• Wed, May 22 2013

There’s A Pill To Make Women Want Sex More

ryan gosling
Scientists are working on developing a pill to make women want sex more. To be clear, it’s not actually going to change the way you experience sex. You’re not going going to be more physically aroused or have more orgasms. You’re just going to want it more. I guess up until now, there’s been nothing but sitting around and reading Fifty Shades of Grey, so that’s nice! No one should have to sit around reading Fifty Shades of Grey. The New York Times reports:

The promise of Lybrido and of a similar medication called Lybridos, which Tuiten also has in trials, or of whatever chemical finally wins the race for F.D.A. approval, is that it will be possible to take a next step, to give women the power to switch on lust, to free desire from the obstacles that get in its way. “Female Viagra” is the way drugs like Lybrido and Lybridos tend to be discussed. But this is a misconception. Viagra meddles with the arteries; it causes physical shifts that allow the penis to rise. A female-desire drug would be something else. It would adjust the primal and executive regions of the brain. It would reach into the psyche.

I thought that this seemed like an antiquated notion, like Victorian brides just lying back grimly and thinking of England, but, well, no. No, I guess not. The Times explains:

Dietrich Klusmann, a psychologist at the University of Hamburg-Eppendorf in Germany, has provided a glimpse into the bedrooms of longtime couples. His surveys, involving a total of almost 2,500 subjects, comprise one of the few systematic comparisons of female and male desire at progressive stages of committed relationships. He shows women and men in new relationships reporting, on average, more or less equal lust for each other. But for women who’ve been with their partners between one and four years, a dive begins — and continues, leaving male desire far higher. (Within this plunge, there is a notable pattern: over time, women who don’t live with their partners retain their desire much more than women who do.)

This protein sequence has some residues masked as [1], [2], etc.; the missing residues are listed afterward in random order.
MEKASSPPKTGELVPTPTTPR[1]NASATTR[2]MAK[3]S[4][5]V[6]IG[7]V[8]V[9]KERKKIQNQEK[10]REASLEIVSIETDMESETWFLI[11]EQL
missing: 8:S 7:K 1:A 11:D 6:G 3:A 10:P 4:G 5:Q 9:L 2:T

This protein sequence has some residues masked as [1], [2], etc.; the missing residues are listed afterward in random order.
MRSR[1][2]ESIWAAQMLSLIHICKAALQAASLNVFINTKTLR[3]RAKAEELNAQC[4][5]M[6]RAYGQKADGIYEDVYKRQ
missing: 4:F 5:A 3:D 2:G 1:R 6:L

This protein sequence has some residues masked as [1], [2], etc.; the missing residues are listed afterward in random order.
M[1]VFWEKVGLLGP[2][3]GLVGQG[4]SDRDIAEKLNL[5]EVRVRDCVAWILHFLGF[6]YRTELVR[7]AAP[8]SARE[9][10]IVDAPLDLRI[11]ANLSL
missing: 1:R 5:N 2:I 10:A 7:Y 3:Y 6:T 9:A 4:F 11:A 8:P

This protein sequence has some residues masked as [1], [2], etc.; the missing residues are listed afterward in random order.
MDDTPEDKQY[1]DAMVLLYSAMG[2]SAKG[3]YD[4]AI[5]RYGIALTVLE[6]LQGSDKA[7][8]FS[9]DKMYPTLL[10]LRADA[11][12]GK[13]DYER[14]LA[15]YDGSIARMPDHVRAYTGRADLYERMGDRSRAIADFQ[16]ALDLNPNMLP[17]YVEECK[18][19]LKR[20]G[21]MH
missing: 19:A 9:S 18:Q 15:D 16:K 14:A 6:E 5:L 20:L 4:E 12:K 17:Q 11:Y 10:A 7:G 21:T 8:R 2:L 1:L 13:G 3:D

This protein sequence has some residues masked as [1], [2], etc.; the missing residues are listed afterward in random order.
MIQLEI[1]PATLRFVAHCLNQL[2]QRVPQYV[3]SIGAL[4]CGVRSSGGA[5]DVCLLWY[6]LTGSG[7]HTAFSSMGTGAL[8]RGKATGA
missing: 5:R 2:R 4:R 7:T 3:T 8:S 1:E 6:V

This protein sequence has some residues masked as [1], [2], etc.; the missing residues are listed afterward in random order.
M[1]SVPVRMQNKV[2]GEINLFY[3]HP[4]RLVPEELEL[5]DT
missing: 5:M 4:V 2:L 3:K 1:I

The moral seems to be that you can either begin treating your lower levels of desire via the miracles of modern science or you can just… not live with your partner. Or read Fifty Shades of Grey, because I hear that worked for some people.

Picture via Getty

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  • Sean

    I bet if the scientists working on this (and those funding them) spent less time in the lab and more quality time with their respective partners, they wouldn’t need this pill.

    • ash

      It’s a nice thought, but sometimes it isn’t anyone’s fault that one partner has a low sex drive. Anti-depressants, hormone imbalances, stress, general disinterest…sometimes it’s the interest isn’t there at first, but comes later (pun intended, fuck y’all). I really think that if used for the right reasons, this could really help some women.

      I’m sure some of them are just lousy in bed though, for sure.